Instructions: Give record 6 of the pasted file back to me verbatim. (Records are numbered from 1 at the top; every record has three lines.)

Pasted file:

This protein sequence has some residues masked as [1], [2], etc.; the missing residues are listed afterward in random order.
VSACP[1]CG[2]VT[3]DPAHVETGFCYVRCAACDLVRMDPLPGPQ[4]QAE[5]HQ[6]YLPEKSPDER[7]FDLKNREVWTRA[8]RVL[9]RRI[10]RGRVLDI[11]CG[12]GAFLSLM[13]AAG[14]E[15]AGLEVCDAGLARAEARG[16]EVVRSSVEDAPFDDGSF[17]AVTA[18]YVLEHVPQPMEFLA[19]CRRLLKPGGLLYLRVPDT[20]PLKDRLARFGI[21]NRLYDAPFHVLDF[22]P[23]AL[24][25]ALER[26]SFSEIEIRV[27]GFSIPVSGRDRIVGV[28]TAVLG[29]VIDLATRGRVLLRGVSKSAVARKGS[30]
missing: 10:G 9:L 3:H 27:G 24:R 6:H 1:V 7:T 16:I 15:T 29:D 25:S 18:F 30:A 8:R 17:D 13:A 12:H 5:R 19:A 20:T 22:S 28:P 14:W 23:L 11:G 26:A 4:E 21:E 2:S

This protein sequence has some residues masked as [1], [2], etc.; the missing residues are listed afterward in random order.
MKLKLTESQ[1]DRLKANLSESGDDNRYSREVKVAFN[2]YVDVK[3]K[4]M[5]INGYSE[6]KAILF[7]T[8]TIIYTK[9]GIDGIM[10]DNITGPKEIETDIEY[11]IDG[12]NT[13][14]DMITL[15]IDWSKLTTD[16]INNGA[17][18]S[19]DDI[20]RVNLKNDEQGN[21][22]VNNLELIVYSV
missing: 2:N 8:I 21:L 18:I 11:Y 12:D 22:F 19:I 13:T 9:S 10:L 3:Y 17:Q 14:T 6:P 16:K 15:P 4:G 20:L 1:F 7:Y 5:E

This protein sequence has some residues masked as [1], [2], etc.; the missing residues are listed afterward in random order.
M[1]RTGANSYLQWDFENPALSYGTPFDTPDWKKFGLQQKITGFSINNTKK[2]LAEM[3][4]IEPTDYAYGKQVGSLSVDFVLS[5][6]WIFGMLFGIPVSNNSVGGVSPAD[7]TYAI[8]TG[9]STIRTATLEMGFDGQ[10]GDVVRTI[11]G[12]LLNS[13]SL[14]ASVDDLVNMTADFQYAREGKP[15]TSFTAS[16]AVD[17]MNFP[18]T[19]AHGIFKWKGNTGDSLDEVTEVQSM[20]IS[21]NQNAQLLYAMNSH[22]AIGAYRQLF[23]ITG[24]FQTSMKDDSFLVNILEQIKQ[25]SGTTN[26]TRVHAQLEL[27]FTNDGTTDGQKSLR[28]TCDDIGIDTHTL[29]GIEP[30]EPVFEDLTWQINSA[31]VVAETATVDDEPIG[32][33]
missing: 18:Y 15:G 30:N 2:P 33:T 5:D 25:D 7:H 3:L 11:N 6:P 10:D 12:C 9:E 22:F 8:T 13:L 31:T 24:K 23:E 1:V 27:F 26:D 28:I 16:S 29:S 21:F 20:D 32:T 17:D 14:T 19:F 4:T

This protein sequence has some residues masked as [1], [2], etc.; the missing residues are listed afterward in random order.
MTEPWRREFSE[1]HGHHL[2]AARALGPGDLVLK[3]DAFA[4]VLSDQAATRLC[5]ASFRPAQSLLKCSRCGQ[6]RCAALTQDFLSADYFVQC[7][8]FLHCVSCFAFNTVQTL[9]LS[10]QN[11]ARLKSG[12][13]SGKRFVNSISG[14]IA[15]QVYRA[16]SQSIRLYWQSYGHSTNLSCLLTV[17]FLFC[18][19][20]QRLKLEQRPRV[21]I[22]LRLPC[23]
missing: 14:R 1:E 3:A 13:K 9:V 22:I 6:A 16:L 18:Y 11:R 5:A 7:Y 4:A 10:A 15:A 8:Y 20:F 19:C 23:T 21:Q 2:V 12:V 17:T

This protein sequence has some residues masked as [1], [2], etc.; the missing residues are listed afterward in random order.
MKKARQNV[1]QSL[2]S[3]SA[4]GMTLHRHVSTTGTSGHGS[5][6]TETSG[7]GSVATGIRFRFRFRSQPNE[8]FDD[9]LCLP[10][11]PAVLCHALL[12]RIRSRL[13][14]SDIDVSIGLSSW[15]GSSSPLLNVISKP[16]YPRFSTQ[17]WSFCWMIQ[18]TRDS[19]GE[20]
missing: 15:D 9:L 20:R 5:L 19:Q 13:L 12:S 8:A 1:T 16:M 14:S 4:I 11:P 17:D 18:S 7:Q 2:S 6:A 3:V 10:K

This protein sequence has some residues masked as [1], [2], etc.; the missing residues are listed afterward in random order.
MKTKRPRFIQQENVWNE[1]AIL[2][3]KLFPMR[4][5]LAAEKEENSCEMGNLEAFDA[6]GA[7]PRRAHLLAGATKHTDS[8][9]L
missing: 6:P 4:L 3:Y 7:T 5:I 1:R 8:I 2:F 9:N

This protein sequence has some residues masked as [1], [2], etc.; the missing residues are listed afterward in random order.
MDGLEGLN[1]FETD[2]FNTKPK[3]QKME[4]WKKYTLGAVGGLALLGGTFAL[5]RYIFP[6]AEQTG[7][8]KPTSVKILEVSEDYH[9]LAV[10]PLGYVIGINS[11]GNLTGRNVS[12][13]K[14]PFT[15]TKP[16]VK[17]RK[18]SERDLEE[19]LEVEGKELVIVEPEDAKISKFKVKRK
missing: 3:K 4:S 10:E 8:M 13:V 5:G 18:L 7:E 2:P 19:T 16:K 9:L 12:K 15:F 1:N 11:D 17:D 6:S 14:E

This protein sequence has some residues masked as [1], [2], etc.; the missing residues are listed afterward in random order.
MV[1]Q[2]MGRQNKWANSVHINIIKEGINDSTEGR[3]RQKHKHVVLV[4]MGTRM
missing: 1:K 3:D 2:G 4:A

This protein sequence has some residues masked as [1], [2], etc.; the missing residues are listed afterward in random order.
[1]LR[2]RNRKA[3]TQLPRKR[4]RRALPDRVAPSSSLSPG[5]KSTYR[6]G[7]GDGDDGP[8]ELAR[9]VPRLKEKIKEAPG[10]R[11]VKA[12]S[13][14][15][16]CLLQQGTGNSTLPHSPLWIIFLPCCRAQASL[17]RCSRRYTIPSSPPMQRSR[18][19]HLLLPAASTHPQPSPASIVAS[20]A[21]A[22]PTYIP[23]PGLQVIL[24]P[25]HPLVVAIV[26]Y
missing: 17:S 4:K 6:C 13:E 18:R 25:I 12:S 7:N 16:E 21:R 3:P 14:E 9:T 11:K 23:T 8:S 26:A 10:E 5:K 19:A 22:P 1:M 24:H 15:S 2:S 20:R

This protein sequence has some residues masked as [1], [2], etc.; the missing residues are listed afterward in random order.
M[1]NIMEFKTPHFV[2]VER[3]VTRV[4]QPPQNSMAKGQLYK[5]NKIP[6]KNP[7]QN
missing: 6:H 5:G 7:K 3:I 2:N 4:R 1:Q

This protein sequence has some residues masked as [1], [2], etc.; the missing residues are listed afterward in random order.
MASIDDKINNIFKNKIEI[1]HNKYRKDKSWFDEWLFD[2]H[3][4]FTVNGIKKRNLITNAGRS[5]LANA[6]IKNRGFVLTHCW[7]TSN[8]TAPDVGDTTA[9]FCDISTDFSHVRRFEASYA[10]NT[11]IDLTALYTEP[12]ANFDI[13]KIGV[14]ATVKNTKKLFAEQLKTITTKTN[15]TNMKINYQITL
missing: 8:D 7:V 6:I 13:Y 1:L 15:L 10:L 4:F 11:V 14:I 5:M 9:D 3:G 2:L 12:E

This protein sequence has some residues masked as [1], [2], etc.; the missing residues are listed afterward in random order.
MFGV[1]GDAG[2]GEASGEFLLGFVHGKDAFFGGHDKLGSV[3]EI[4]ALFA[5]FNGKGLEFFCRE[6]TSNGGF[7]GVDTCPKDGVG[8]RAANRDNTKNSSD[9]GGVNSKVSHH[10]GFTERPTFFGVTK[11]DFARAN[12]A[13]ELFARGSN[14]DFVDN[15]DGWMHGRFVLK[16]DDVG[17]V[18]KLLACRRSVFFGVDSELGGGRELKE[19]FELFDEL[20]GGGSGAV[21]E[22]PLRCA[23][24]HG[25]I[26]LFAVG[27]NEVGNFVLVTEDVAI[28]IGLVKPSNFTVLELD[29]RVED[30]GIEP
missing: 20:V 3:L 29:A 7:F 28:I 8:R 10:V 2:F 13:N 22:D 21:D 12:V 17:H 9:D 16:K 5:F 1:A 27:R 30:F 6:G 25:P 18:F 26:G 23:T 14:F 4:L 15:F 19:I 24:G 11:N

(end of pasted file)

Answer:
This protein sequence has some residues masked as [1], [2], etc.; the missing residues are listed afterward in random order.
MKTKRPRFIQQENVWNE[1]AIL[2][3]KLFPMR[4][5]LAAEKEENSCEMGNLEAFDA[6]GA[7]PRRAHLLAGATKHTDS[8][9]L
missing: 6:P 4:L 3:Y 7:T 5:I 1:R 8:I 2:F 9:N